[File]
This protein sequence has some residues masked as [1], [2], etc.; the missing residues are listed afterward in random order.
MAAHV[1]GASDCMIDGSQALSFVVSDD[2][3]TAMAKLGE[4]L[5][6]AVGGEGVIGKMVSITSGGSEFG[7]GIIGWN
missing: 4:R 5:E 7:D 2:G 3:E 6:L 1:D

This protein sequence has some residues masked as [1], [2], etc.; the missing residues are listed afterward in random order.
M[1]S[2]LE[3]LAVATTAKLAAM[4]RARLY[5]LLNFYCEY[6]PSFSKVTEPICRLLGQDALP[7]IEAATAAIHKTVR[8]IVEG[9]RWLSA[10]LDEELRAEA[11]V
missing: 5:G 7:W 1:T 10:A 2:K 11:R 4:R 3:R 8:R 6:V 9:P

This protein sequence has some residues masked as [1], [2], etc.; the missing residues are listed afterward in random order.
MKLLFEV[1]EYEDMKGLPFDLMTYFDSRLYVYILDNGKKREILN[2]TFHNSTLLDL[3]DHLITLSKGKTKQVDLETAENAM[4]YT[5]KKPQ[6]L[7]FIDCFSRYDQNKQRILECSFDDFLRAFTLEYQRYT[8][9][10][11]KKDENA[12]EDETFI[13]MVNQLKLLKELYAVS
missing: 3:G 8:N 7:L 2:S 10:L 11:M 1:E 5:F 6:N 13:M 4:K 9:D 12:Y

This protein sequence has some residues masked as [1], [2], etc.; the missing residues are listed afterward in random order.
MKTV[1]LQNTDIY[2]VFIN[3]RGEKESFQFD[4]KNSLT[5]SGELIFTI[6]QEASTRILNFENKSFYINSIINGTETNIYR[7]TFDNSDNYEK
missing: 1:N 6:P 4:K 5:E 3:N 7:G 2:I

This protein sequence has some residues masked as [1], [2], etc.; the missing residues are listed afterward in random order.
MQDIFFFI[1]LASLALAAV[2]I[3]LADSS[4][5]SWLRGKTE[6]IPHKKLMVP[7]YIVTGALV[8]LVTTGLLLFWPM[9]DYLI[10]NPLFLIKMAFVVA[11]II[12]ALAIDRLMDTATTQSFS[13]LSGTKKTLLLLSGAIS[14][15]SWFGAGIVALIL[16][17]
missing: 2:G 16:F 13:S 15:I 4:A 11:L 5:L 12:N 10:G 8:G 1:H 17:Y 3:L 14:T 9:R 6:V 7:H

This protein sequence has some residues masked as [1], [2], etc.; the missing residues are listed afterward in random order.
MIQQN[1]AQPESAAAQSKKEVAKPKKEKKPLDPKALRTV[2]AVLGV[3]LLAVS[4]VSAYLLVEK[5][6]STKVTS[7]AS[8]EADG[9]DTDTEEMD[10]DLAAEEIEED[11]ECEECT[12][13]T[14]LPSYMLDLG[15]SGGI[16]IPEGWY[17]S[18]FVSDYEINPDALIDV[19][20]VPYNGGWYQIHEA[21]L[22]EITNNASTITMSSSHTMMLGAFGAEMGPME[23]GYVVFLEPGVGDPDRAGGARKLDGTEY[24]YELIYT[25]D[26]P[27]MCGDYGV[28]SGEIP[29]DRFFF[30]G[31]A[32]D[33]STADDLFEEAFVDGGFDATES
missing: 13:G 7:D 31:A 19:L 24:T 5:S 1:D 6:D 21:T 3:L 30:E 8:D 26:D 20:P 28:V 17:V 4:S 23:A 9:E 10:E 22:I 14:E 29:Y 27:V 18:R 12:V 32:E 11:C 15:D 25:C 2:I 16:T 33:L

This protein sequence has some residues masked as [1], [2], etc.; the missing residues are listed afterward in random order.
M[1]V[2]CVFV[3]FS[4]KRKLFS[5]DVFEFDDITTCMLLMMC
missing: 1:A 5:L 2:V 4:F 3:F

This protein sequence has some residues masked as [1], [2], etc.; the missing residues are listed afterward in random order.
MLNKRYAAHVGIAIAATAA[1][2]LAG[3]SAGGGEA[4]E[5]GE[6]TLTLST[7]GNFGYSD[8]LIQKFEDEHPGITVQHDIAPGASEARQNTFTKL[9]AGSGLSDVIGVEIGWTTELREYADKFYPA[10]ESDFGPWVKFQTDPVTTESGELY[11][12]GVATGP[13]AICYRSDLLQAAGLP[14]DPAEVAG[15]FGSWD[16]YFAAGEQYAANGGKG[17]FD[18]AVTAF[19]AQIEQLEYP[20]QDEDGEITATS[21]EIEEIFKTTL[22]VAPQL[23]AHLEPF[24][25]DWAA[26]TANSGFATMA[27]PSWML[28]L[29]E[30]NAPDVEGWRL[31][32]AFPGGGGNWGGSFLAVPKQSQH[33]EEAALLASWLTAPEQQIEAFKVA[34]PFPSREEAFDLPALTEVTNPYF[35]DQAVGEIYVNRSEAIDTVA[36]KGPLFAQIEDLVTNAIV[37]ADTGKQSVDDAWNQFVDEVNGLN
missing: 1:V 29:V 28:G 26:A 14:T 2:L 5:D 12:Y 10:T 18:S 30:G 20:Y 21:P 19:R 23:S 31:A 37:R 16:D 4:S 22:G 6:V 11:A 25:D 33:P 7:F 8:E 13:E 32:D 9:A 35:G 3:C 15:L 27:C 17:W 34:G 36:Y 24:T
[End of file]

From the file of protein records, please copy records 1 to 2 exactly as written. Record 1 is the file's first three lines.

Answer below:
This protein sequence has some residues masked as [1], [2], etc.; the missing residues are listed afterward in random order.
MAAHV[1]GASDCMIDGSQALSFVVSDD[2][3]TAMAKLGE[4]L[5][6]AVGGEGVIGKMVSITSGGSEFG[7]GIIGWN
missing: 4:R 5:E 7:D 2:G 3:E 6:L 1:D

This protein sequence has some residues masked as [1], [2], etc.; the missing residues are listed afterward in random order.
M[1]S[2]LE[3]LAVATTAKLAAM[4]RARLY[5]LLNFYCEY[6]PSFSKVTEPICRLLGQDALP[7]IEAATAAIHKTVR[8]IVEG[9]RWLSA[10]LDEELRAEA[11]V
missing: 5:G 7:W 1:T 10:A 2:K 11:R 4:R 3:R 8:R 6:V 9:P